Bana Jabri

University of Chicago, Chicago, Illinois, United States

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Publications (78)889.02 Total impact

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    ABSTRACT: Several studies point towards alteration in gut microbiota composition and function in coeliac disease, some of which can precede the onset of disease and/or persist when patients are on a gluten-free diet. Evidence also exists that the gut microbiota might promote or reduce coeliac-disease-associated immunopathology. However, additional studies are required in humans and in mice (using gnotobiotic technology) to determine cause-effect relationships and to identify agents for modulating the gut microbiota as a therapeutic or preventative approach for coeliac disease. In this Review, we summarize the current evidence for altered gut microbiota composition in coeliac disease and discuss how the interplay between host genetics, environmental factors and the intestinal microbiota might contribute to its pathogenesis. Moreover, we highlight the importance of utilizing animal models and long-term clinical studies to gain insight into the mechanisms through which host-microbial interactions can influence host responses to gluten.
    Nature Reviews Gastroenterology &#38 Hepatology 06/2015; DOI:10.1038/nrgastro.2015.90 · 10.81 Impact Factor
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    ABSTRACT: The mechanisms of tissue destruction during progression of celiac disease are poorly defined. It is not clear how tissue stress and adaptive immunity contribute to activation of intraepithelial cytotoxic T cells and development of villous atrophy. We analyzed epithelial cells and intraepithelial cytotoxic T cells in family members of patients with celiac disease, who are without any signs of adaptive anti-gluten immunity, and in potential celiac disease patients, who have antibodies against tissue transglutaminase 2 in absence of villous atrophy.
    Gastroenterology 05/2015; DOI:10.1053/j.gastro.2015.05.013 · 13.93 Impact Factor
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    ABSTRACT: Celiac disease is a T cell mediated immune disorder characterized by the loss of oral tolerance to dietary gluten and the licensing of intraepithelial lymphocytes to kill intestinal epithelial cells, leading to villous atrophy. Innate immunity plays a critical role in both of these processes and cytokines such as interleukin-15 and interferon-α can modulate innate processes such as polarization of dendritic cells as well as intraepithelial lymphocyte function. These cytokines can be modulated by host microbiota, which can also influence dendritic cell function and intraepithelial lymphocyte homeostasis. We will elaborate on the role of interleukin-15, interferon-α, and the microbiota in modulating the processes that lead to loss of tolerance to gluten and tissue destruction in celiac disease. Copyright © 2015 Elsevier Ltd. All rights reserved.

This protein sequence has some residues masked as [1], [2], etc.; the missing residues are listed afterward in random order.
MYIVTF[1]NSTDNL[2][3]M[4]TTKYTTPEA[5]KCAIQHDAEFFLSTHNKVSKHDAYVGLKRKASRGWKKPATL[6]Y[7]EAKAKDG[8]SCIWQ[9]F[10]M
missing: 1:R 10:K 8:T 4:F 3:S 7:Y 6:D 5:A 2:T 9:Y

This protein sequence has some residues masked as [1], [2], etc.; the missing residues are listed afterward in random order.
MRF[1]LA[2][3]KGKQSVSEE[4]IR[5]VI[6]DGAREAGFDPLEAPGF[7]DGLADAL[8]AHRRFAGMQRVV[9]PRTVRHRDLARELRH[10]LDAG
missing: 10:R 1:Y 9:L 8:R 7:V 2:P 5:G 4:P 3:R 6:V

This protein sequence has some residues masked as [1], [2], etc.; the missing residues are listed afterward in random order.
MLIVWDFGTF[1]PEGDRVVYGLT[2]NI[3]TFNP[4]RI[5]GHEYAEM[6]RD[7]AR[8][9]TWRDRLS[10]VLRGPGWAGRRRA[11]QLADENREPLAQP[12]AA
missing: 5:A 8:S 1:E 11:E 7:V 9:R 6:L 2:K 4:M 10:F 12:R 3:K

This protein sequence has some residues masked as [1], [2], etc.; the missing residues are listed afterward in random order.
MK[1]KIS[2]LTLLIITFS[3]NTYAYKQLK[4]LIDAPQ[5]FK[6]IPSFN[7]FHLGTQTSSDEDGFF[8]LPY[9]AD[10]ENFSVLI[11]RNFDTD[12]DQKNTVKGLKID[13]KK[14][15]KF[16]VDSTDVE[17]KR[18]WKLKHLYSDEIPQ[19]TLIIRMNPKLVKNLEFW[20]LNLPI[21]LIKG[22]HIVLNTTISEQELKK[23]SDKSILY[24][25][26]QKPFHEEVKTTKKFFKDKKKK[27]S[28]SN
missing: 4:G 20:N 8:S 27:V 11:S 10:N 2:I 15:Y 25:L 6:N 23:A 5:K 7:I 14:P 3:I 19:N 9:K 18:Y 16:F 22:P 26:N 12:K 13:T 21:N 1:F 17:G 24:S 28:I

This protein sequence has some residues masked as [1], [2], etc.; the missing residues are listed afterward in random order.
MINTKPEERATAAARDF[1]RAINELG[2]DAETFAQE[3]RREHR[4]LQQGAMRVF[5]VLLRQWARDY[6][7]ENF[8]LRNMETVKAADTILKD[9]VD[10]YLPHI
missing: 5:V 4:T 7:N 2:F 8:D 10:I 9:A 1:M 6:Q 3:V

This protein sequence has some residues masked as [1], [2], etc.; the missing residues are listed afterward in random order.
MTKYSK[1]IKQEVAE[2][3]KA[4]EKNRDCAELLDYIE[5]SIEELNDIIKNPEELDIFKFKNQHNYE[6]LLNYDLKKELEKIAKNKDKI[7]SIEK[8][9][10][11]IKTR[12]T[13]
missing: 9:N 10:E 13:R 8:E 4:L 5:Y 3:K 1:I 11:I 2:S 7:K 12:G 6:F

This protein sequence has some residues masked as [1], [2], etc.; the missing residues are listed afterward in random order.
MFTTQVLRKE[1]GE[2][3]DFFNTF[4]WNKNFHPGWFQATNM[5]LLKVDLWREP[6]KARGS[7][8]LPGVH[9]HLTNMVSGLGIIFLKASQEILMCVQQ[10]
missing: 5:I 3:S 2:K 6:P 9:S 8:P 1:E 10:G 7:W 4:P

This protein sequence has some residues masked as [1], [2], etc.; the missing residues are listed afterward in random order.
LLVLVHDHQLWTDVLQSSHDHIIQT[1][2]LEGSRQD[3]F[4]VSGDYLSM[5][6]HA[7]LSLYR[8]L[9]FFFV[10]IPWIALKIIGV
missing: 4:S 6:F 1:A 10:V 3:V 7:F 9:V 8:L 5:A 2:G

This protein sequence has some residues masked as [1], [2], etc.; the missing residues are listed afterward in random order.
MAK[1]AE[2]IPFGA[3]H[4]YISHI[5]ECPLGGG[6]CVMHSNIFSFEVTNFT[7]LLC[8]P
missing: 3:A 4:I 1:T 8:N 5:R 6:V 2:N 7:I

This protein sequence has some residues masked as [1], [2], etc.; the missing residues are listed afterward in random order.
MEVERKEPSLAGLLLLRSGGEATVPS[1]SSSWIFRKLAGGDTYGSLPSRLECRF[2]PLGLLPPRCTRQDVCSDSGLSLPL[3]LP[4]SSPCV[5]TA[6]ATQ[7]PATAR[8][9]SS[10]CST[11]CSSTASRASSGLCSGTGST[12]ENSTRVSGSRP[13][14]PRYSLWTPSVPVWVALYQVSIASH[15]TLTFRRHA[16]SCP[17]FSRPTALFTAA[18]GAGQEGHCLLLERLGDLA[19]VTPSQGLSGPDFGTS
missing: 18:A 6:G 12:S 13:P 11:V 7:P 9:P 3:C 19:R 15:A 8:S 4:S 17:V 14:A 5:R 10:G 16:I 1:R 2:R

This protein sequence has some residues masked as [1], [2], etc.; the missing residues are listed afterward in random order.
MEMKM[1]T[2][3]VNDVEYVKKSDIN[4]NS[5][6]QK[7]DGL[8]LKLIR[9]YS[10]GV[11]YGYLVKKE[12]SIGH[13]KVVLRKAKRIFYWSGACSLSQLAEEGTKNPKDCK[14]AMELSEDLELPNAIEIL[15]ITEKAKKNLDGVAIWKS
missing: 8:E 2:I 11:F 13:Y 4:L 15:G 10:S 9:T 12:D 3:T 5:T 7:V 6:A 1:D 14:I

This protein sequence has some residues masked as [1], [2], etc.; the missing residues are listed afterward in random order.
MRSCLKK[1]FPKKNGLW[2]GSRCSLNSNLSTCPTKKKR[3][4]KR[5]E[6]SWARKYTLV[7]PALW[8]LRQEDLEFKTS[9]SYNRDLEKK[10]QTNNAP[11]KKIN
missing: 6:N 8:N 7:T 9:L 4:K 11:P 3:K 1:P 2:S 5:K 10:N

Baillière&#x027 s Best Practice and Research in Clinical Gastroenterology 05/2015; 29(3). DOI:10.1016/j.bpg.2015.05.001 · 3.28 Impact Factor
  • Bana Jabri, Cox Terhorst
    Current Opinion in Immunology 11/2014; 31C:v-vii. DOI:10.1016/j.coi.2014.10.010 · 7.87 Impact Factor
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    ABSTRACT: The origin and developmental pathway of intestinal T cell receptor αβ(+) CD4(-)CD8β(-) intraepithelial lymphocytes (unconventional iIELs), a major population of innate-like resident cytolytic T cells, have remained elusive. By cloning and expressing several TCRs isolated from unconventional iIELs, we identified immature CD4(lo)CD8(lo)(DP(lo))CD69(hi)PD-1(hi) thymocytes as the earliest postsignaling precursors for these cells. Although these precursors displayed multiple signs of elevated TCR signaling, a sizeable fraction of them escaped deletion to selectively engage in unconventional iIEL differentiation. Conversely, TCRs cloned from DP(lo)CD69(hi)PD-1(hi) thymocytes, a population enriched in autoreactive thymocytes, selectively gave rise to unconventional iIELs upon transgenic expression. Thus, the unconventional iIEL precursor overlaps with the DP(lo) population undergoing negative selection, indicating that, concomitant with the downregulation of both CD4 and CD8 coreceptors, a balance between apoptosis and survival signals results in outcomes as divergent as clonal deletion and differentiation to the unconventional iIEL lineage.
    Immunity 08/2014; 41(2). DOI:10.1016/j.immuni.2014.07.008 · 19.75 Impact Factor
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    ABSTRACT: Isotretinoin, a vitamin A analogue, can promote a pro-inflammatory milieu in the small intestine in response to dietary antigens. We hypothesized that oral isotretinoin exposure would increase the risk of celiac disease (CD).